Author Topic: 'Get Reference' performance problem  (Read 2081 times)


  • Senior Community Member
  • Posts: 177
  • Hero Points: 2
'Get Reference' performance problem
« on: February 18, 2015, 11:50:11 pm »
Slickedit's java context tagging takes forever searching for references when I try to use 'get reference' CTRL+/ for the function 'get' in the sample code below:

It also happens that there are many classes that have a method called get, but it shouldn't be looking for references of those classes.

Code: [Select]
* TODO: Add class description
public class Test {

    public int get(int num)
        return num;
    * Main entry point for the application
    * @param args List of command line arguments passed to the app
    public static void main(String args[]) {
        // TODO: Add application start up code here



  • SlickEdit Team Member
  • Senior Community Member
  • *
  • Posts: 3656
  • Hero Points: 483
Re: 'Get Reference' performance problem
« Reply #1 on: February 19, 2015, 06:17:11 pm »
I've explained this before, so please do search the forum for some other "Go to Reference" related threads.

The answer boils down to the fact that our symbol analysis is not a full compiler, simply a fast parser that grabs declarations.  The cross-referencing is basically an inverted word index on the source files that are scanned.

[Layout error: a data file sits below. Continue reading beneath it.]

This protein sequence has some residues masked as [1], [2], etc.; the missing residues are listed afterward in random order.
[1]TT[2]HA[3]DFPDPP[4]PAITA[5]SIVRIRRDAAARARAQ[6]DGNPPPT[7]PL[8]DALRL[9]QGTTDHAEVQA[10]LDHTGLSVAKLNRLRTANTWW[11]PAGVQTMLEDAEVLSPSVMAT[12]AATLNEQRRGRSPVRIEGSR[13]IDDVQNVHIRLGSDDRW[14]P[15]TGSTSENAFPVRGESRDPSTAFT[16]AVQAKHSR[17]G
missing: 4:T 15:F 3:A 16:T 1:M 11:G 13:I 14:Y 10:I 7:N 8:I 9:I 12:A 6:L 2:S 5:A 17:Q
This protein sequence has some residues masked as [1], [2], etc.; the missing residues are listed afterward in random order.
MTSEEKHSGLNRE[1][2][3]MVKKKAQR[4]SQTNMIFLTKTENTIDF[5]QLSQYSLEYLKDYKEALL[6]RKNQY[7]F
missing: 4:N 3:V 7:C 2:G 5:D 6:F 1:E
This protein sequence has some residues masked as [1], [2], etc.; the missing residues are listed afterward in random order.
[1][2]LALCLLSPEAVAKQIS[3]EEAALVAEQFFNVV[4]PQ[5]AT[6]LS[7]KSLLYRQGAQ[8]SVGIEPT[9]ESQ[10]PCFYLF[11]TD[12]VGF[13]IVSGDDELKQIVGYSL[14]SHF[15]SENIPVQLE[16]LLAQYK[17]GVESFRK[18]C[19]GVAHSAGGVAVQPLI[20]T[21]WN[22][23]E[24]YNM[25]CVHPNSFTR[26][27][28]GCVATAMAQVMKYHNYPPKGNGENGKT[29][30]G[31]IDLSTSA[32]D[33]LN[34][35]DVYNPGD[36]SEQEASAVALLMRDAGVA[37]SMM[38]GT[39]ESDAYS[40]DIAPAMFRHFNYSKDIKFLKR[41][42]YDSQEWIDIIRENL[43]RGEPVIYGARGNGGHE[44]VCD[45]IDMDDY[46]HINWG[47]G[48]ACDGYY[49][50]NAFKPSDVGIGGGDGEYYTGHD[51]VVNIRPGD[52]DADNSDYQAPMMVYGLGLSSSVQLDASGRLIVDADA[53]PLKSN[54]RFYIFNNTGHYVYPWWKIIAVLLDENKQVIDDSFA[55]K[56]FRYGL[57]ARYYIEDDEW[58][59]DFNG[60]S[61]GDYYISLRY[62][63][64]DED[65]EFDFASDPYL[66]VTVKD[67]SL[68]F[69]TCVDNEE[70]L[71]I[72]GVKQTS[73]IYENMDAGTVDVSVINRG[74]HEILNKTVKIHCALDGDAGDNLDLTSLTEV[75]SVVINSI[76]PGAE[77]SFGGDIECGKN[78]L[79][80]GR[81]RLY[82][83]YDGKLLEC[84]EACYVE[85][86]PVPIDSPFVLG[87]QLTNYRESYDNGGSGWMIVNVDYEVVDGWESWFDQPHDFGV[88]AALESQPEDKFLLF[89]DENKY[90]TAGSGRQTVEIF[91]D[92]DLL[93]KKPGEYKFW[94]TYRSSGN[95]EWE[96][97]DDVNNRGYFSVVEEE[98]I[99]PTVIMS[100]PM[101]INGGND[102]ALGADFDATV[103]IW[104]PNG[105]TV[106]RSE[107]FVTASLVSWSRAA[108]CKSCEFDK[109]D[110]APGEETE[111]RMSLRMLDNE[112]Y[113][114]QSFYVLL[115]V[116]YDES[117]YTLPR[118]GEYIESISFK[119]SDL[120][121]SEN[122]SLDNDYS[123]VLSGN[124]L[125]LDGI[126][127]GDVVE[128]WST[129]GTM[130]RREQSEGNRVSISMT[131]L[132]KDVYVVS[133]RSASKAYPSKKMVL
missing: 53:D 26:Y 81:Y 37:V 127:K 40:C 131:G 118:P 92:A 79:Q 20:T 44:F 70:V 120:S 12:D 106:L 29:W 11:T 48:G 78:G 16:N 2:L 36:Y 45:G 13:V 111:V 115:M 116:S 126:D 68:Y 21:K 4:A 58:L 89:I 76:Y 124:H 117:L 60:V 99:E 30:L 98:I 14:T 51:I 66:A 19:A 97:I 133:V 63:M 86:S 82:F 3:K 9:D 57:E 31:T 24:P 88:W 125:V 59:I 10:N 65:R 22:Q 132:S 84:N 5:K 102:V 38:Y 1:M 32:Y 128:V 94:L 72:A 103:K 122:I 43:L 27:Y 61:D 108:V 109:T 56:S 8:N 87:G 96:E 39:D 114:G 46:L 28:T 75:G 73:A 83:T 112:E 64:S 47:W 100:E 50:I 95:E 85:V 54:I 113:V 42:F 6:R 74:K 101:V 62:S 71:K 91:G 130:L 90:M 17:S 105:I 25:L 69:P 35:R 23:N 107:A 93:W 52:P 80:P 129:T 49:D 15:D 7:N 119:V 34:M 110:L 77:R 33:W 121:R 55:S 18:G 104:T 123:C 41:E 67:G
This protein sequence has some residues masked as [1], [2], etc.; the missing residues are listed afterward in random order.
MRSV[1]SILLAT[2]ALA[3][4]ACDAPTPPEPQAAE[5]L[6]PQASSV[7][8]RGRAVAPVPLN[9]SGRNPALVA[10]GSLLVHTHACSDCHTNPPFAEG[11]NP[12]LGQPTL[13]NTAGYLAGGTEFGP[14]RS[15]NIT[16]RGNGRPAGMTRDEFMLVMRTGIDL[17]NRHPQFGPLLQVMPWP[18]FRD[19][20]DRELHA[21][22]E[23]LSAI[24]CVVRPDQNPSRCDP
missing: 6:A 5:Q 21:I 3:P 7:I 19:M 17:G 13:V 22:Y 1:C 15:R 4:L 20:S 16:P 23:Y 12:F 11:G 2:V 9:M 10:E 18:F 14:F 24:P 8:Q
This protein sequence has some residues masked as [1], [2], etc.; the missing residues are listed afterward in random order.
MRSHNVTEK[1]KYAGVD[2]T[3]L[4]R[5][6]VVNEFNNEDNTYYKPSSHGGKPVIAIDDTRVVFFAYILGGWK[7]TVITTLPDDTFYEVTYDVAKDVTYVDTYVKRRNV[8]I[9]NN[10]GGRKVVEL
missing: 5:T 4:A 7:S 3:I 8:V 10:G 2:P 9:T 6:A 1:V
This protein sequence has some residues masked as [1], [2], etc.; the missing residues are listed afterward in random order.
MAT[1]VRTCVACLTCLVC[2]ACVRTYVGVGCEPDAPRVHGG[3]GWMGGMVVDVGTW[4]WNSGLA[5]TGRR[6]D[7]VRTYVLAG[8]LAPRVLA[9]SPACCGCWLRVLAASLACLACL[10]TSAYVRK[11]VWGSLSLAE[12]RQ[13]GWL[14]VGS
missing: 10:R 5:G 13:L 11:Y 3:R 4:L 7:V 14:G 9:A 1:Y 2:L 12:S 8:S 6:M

We do plan on implementing a sophisticated algorithm in a future release to narrow down the number of files that we look at when collecting references to a class member, by taking the intersection of the set of files that contain the symbol's name, and the set of files that contain its class name, and all it's parent classes (and there's even more to it than that...).  It is a very naive understanding of object-oriented to suggest that we only look in the files that directly reference the symbol's class name.  This is actually, a *very* hard problem, especially when you factor in type inference.  Keep in mind that our symbol references engine is built to work for tons of different languages, not just Java.